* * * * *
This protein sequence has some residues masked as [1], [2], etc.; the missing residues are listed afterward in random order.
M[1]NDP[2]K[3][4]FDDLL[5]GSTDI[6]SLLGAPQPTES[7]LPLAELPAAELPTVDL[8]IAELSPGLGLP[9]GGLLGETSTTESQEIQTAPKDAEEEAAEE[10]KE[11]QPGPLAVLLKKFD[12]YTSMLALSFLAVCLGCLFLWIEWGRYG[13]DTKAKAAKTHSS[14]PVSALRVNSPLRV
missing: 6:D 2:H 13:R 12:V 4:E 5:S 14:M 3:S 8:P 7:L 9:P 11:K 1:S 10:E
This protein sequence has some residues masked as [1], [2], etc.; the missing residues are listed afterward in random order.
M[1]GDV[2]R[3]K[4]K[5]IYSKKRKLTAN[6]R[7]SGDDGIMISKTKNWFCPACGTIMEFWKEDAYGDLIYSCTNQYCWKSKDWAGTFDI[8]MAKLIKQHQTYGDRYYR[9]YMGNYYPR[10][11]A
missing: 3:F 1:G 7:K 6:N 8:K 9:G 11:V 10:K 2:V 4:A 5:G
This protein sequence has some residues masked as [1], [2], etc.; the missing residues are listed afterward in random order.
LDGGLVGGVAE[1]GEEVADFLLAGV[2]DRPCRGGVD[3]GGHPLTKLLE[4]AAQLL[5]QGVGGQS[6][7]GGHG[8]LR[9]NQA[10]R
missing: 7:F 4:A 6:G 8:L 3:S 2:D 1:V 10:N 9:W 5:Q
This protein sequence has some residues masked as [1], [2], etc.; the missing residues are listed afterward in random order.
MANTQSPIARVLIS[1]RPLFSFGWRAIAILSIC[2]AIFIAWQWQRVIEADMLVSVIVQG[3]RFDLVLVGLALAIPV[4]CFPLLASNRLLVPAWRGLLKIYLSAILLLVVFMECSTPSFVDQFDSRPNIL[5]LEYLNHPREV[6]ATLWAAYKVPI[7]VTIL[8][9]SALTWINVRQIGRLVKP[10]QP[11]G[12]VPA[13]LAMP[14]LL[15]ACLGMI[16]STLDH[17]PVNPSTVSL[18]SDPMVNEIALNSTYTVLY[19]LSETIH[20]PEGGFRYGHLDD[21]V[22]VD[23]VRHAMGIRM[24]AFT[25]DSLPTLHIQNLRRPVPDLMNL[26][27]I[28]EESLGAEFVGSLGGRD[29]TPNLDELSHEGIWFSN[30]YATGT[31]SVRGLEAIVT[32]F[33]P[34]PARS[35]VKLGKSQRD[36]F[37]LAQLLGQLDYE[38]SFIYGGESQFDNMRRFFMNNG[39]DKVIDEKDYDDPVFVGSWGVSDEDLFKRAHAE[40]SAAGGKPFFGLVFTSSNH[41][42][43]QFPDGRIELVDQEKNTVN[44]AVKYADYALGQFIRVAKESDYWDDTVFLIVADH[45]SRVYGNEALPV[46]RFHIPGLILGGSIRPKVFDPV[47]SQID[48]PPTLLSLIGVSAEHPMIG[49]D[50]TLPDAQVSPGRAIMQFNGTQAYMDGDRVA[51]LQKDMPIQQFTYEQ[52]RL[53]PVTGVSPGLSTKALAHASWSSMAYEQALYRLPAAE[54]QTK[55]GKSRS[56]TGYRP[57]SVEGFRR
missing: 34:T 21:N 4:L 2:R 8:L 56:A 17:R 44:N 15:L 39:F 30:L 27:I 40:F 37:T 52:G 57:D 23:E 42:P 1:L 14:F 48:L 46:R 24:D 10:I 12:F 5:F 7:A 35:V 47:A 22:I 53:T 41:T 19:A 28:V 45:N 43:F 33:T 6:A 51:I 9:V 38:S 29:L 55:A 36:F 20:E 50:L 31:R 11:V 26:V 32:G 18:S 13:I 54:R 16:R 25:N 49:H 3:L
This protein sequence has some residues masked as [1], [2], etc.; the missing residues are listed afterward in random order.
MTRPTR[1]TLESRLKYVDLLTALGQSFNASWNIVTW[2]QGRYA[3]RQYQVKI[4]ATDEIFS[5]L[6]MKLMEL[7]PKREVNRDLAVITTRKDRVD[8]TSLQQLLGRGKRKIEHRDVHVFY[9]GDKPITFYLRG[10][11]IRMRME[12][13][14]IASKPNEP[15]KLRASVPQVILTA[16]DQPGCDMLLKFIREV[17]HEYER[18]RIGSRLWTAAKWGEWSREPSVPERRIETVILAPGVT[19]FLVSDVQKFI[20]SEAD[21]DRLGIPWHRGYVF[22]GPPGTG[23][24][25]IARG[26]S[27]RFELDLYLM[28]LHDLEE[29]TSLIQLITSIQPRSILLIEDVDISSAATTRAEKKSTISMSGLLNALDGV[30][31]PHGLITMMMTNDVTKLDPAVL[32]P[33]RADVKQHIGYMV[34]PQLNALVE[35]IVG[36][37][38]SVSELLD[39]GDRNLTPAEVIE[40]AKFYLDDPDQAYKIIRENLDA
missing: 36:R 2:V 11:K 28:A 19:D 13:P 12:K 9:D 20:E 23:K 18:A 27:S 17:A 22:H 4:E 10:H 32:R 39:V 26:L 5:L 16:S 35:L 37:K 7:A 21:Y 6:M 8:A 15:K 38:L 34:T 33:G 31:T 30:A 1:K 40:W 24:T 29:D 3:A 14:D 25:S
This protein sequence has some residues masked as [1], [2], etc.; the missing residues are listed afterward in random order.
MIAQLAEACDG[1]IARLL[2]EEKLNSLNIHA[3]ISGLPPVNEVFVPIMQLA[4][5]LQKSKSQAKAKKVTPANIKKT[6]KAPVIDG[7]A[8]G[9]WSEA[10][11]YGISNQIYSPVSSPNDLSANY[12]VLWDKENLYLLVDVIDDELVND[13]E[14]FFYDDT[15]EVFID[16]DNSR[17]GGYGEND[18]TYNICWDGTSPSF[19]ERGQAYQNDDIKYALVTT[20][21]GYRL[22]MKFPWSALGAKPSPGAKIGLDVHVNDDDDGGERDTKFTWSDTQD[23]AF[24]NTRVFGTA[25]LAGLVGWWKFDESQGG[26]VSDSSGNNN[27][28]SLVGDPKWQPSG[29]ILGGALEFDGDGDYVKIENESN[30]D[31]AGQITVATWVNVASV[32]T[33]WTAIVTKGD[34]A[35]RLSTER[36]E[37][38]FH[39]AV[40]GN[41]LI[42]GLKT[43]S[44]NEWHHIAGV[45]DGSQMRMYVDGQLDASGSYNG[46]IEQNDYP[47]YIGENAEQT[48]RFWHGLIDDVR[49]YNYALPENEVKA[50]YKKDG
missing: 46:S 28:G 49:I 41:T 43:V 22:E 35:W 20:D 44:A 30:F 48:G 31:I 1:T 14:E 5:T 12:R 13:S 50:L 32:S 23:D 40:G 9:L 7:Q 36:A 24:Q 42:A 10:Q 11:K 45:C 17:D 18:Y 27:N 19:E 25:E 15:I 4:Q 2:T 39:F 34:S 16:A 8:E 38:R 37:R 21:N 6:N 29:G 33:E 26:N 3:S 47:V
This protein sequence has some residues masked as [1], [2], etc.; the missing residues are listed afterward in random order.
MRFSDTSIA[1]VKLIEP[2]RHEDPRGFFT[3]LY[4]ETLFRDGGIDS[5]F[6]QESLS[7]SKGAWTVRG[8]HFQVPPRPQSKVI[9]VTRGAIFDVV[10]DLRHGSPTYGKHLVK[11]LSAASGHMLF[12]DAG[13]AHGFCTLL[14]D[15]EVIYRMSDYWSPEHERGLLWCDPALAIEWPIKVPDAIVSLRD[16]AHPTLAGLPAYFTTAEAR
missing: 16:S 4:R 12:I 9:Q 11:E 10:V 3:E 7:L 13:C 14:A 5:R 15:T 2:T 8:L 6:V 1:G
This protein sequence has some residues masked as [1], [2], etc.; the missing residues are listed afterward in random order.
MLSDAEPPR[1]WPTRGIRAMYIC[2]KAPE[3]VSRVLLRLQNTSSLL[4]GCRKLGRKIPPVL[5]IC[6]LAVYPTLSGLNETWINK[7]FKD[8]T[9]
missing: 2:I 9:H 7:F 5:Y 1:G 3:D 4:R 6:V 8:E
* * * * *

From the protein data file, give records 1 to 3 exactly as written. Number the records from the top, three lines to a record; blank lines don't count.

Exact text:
This protein sequence has some residues masked as [1], [2], etc.; the missing residues are listed afterward in random order.
M[1]NDP[2]K[3][4]FDDLL[5]GSTDI[6]SLLGAPQPTES[7]LPLAELPAAELPTVDL[8]IAELSPGLGLP[9]GGLLGETSTTESQEIQTAPKDAEEEAAEE[10]KE[11]QPGPLAVLLKKFD[12]YTSMLALSFLAVCLGCLFLWIEWGRYG[13]DTKAKAAKTHSS[14]PVSALRVNSPLRV
missing: 6:D 2:H 13:R 12:V 4:E 5:S 14:M 3:S 8:P 7:L 9:P 11:K 1:S 10:E
This protein sequence has some residues masked as [1], [2], etc.; the missing residues are listed afterward in random order.
M[1]GDV[2]R[3]K[4]K[5]IYSKKRKLTAN[6]R[7]SGDDGIMISKTKNWFCPACGTIMEFWKEDAYGDLIYSCTNQYCWKSKDWAGTFDI[8]MAKLIKQHQTYGDRYYR[9]YMGNYYPR[10][11]A
missing: 3:F 1:G 7:K 6:N 8:K 9:G 11:V 10:K 2:V 4:A 5:G
This protein sequence has some residues masked as [1], [2], etc.; the missing residues are listed afterward in random order.
LDGGLVGGVAE[1]GEEVADFLLAGV[2]DRPCRGGVD[3]GGHPLTKLLE[4]AAQLL[5]QGVGGQS[6][7]GGHG[8]LR[9]NQA[10]R
missing: 7:F 4:A 6:G 8:L 3:S 2:D 1:V 10:N 9:W 5:Q